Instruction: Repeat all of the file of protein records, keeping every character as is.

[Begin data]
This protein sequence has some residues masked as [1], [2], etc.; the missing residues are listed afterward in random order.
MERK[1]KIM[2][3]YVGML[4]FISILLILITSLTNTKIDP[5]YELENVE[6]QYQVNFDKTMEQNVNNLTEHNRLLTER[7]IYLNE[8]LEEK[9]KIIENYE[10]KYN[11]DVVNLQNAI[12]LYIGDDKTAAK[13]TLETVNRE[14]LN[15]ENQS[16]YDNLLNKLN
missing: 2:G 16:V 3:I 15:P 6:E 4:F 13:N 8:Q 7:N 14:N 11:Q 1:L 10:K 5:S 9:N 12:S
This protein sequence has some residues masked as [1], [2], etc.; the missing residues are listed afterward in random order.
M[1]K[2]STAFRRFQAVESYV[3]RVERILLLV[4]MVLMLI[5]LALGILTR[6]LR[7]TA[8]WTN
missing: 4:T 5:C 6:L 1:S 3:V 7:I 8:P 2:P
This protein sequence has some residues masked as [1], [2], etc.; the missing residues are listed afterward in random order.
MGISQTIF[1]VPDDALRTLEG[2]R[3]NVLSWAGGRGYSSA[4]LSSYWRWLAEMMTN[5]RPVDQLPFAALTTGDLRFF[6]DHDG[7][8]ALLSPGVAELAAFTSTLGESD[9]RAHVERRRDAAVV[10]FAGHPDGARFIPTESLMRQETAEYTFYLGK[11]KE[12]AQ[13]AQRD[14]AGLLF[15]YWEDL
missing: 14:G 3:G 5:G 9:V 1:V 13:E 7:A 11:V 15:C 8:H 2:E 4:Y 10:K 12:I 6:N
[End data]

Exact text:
This protein sequence has some residues masked as [1], [2], etc.; the missing residues are listed afterward in random order.
MERK[1]KIM[2][3]YVGML[4]FISILLILITSLTNTKIDP[5]YELENVE[6]QYQVNFDKTMEQNVNNLTEHNRLLTER[7]IYLNE[8]LEEK[9]KIIENYE[10]KYN[11]DVVNLQNAI[12]LYIGDDKTAAK[13]TLETVNRE[14]LN[15]ENQS[16]YDNLLNKLN
missing: 2:G 16:V 3:I 15:P 6:E 4:F 13:N 8:Q 7:N 14:N 11:Q 1:L 10:K 5:S 9:N 12:S
This protein sequence has some residues masked as [1], [2], etc.; the missing residues are listed afterward in random order.
M[1]K[2]STAFRRFQAVESYV[3]RVERILLLV[4]MVLMLI[5]LALGILTR[6]LR[7]TA[8]WTN
missing: 4:T 5:C 6:L 1:S 3:V 7:I 8:P 2:P
This protein sequence has some residues masked as [1], [2], etc.; the missing residues are listed afterward in random order.
MGISQTIF[1]VPDDALRTLEG[2]R[3]NVLSWAGGRGYSSA[4]LSSYWRWLAEMMTN[5]RPVDQLPFAALTTGDLRFF[6]DHDG[7][8]ALLSPGVAELAAFTSTLGESD[9]RAHVERRRDAAVV[10]FAGHPDGARFIPTESLMRQETAEYTFYLGK[11]KE[12]AQ[13]AQRD[14]AGLLF[15]YWEDL
missing: 14:G 3:G 5:G 9:V 1:V 13:E 7:A 11:V 15:C 8:H 2:E 4:Y 10:K 12:I 6:N